Wednesday, January 7, 2009

Pasta Aglio Olio (Italian & Greek Versions)

I grew up with the Sicilian version of this dish, and it has remained one of my favorite, quick-fix as well as dinner party staples for years! Aglio Olio translates into "Garlic and Oil", which is the base of this sauce. I recently moved to a mostly Greek neighborhood, which inspired my recent creation of the spinach-feta version.

There's lots of fresh garlic in this dish - great for the immune system, and a powerhouse of flavor. The chewiness of whole wheat pasta (penne or rotelli) stands up beautifully to the pungent flavors of the Greek version, which is what you see in the photos. Spaghetti (non-whole wheat) is the classic shape for the Sicilian version, and looks so pretty flecked with the bright green parsley. My mouth is watering just typing!

Sicilian Aglio Olio

1/4 cup extra-virgin olive oil
1 (2-ounce) tin anchovy fillets
6 to 8 large cloves garlic, crushed & minced
1/2 teaspoon crushed red pepper flakes
2 handfuls of flat leaf parsley, chopped fine
Coarse salt
1 pound pasta (any shape), cooked to al dente
Good parmesean cheese, grated

Greek Style Aglio Olio
(aka Pasta alla Diana Cazadora!):

Same ingredients as above except add:
2 extra Tbs. olive oil to the 1/4 cup oil
5 ounces (1/2 a small box) frozen, chopped spinach - thawed and squeeeezed dry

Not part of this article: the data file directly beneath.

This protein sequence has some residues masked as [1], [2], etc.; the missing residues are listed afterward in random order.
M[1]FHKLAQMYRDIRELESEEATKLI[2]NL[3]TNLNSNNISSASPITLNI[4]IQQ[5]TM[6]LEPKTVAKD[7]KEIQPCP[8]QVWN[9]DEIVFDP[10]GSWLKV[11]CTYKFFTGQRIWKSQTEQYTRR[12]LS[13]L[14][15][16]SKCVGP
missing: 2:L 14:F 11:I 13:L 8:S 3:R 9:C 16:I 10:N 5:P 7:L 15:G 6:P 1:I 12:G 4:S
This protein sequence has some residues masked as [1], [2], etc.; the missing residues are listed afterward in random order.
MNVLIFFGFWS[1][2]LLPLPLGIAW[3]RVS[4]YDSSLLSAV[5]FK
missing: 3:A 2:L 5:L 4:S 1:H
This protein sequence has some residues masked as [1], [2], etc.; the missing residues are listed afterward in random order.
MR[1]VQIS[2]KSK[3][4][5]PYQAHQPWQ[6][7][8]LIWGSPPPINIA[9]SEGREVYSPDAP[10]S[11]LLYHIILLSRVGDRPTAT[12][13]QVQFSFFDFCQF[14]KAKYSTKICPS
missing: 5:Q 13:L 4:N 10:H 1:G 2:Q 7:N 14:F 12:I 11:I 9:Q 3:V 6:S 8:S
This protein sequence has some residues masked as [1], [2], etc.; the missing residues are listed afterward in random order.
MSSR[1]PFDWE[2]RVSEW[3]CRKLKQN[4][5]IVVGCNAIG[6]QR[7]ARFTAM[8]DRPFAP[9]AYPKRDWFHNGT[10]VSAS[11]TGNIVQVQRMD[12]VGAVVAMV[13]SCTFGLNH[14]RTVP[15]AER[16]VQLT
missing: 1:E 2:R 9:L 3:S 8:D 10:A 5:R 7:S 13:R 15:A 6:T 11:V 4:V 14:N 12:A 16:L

Subsitute the parmesean with 1 cup crumbled feta cheese
The juice of 1 lemon


1. Chop, prep and set all ingredients near the stove so it is at your fingertips.

2. Boil pasta according to package directions to al dente--slightly chewy (not too soggy).

3. While pasta cooks, prepare the sauce:

In a large, non-stick skillet, heat the olive oil over medium-low heat (very important so the garlic does not burn, otherwise it will taste bitter and you will want to feed it to the cat.)
Add garlic, anchovies and red pepper. Stir with a wooden spoon, pressing the anchovies till they break up and melt away into the oil.
*If making the Greek version, now is when you add the spinach. Sautee for just a minute or two.

5. Add the drained pasta to the skillet and toss gently to combine. Add half the parsley (and the feta, plus juice of 1 lemon, if making Greek version).

6. Spoon into pasta bowls or onto plates, sprinkle with remaining parsley. For Sicilian version, sprinkle very liberally with parmesean cheese.

I like to top both versions with some spicy sauteed jumbo shrimp, serve with crusty Italian bread (some bakeries make Whole Wheat Italian loaves now!), and a nice dry Pinot Noir or Pinot Grigio. As a side dish, the simple, mellow sweetness of roasted beets or winter squash pair nicely with the spicy, garlicky goodness of the pasta.



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